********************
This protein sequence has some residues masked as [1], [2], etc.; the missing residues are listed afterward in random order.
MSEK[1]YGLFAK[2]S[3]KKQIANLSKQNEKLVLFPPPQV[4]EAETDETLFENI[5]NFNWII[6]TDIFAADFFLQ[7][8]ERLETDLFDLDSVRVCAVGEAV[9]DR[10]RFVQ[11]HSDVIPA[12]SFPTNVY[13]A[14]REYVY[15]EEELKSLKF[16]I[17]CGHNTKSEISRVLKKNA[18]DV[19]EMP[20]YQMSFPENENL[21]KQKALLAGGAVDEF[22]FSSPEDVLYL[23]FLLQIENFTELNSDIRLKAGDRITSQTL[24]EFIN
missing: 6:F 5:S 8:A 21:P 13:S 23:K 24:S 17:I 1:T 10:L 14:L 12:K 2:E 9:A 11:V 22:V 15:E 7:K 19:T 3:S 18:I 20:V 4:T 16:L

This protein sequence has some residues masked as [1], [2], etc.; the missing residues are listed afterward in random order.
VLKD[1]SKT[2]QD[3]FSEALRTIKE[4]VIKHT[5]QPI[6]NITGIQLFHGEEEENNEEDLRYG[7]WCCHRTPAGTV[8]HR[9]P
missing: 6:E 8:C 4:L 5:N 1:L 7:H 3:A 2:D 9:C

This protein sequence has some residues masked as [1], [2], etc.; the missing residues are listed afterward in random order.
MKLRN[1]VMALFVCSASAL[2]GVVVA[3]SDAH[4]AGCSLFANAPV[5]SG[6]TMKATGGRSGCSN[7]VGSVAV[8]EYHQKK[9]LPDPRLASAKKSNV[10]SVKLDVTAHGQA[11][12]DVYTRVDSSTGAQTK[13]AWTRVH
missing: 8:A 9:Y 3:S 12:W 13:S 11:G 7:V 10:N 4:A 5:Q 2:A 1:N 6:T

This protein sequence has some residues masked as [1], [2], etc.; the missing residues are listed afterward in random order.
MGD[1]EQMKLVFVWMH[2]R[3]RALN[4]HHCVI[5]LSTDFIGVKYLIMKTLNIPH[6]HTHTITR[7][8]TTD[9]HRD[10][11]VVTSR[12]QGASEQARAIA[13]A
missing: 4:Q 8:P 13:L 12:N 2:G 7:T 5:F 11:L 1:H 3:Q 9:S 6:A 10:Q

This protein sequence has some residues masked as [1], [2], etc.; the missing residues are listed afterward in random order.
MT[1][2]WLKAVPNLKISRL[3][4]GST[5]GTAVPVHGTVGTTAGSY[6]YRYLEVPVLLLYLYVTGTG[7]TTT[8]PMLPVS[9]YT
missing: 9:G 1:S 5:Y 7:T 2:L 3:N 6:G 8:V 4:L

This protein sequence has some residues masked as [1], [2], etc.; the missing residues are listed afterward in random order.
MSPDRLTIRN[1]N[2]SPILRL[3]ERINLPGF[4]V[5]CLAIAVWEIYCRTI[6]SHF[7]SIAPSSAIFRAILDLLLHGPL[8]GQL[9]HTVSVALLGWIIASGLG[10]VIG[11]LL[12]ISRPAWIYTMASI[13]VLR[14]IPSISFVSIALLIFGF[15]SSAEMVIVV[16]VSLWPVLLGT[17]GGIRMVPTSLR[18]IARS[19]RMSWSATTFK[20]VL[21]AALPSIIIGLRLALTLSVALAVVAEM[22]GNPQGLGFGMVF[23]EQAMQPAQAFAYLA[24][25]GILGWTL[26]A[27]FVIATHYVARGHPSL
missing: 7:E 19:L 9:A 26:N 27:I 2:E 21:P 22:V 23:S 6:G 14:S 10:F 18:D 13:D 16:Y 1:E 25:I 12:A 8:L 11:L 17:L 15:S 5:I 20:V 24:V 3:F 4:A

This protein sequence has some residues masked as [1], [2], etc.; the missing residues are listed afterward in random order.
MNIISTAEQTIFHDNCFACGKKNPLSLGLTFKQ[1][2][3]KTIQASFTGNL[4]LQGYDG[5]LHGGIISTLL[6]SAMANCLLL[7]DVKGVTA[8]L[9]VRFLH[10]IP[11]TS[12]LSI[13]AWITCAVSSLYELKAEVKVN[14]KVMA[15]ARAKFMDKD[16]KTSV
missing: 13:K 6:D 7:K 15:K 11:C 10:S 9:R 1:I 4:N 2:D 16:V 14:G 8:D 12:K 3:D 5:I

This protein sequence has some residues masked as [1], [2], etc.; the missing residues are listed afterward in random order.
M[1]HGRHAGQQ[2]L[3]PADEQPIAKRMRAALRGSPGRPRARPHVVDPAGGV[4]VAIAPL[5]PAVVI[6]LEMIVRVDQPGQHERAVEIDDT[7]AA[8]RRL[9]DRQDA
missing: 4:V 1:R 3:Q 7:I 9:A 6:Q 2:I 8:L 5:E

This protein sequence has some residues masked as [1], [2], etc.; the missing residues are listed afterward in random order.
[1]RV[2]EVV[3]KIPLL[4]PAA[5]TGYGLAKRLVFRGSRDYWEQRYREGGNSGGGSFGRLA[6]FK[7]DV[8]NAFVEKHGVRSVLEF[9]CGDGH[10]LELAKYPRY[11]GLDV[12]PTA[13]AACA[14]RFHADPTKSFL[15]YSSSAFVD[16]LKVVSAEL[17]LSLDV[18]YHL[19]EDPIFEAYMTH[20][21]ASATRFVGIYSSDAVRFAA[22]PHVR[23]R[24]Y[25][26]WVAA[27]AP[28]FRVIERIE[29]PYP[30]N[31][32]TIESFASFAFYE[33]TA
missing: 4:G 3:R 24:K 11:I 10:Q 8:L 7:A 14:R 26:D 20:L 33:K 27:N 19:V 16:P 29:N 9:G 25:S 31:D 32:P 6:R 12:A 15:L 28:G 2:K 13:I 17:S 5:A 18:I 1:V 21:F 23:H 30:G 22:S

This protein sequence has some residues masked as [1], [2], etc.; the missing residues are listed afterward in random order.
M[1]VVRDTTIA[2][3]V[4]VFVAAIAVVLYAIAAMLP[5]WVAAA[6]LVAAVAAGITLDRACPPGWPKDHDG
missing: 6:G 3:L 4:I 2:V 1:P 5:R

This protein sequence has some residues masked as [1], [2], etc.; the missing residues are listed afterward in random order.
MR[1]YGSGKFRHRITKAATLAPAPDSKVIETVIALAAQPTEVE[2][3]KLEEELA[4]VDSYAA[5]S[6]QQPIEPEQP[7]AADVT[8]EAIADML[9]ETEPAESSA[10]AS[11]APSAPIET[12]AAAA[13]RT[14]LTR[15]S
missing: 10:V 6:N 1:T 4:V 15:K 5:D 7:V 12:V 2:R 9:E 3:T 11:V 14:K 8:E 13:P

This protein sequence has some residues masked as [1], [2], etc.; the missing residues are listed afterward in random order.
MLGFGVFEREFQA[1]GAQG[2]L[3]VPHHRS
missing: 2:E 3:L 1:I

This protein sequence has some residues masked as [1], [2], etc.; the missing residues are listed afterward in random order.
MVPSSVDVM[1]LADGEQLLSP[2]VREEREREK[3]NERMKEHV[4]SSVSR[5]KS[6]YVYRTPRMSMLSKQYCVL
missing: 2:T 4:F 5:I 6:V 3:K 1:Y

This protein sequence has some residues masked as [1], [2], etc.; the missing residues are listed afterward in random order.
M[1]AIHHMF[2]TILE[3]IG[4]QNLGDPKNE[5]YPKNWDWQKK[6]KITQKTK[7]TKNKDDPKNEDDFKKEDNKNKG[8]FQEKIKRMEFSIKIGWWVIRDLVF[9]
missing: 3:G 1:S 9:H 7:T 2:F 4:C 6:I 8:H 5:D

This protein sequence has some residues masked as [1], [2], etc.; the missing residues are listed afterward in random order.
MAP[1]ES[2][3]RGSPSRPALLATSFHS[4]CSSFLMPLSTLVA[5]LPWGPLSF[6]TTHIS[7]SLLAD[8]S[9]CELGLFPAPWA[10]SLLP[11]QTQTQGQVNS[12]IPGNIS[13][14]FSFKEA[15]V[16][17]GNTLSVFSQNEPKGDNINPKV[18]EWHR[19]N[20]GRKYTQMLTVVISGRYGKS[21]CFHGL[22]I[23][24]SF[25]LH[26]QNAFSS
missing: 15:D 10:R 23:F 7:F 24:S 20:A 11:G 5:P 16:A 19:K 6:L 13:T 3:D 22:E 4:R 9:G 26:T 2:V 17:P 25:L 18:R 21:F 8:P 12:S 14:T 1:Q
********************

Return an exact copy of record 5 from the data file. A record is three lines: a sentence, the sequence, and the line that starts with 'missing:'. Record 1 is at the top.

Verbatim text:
This protein sequence has some residues masked as [1], [2], etc.; the missing residues are listed afterward in random order.
MT[1][2]WLKAVPNLKISRL[3][4]GST[5]GTAVPVHGTVGTTAGSY[6]YRYLEVPVLLLYLYVTGTG[7]TTT[8]PMLPVS[9]YT
missing: 9:G 1:S 5:Y 7:T 2:L 3:N 6:G 8:V 4:L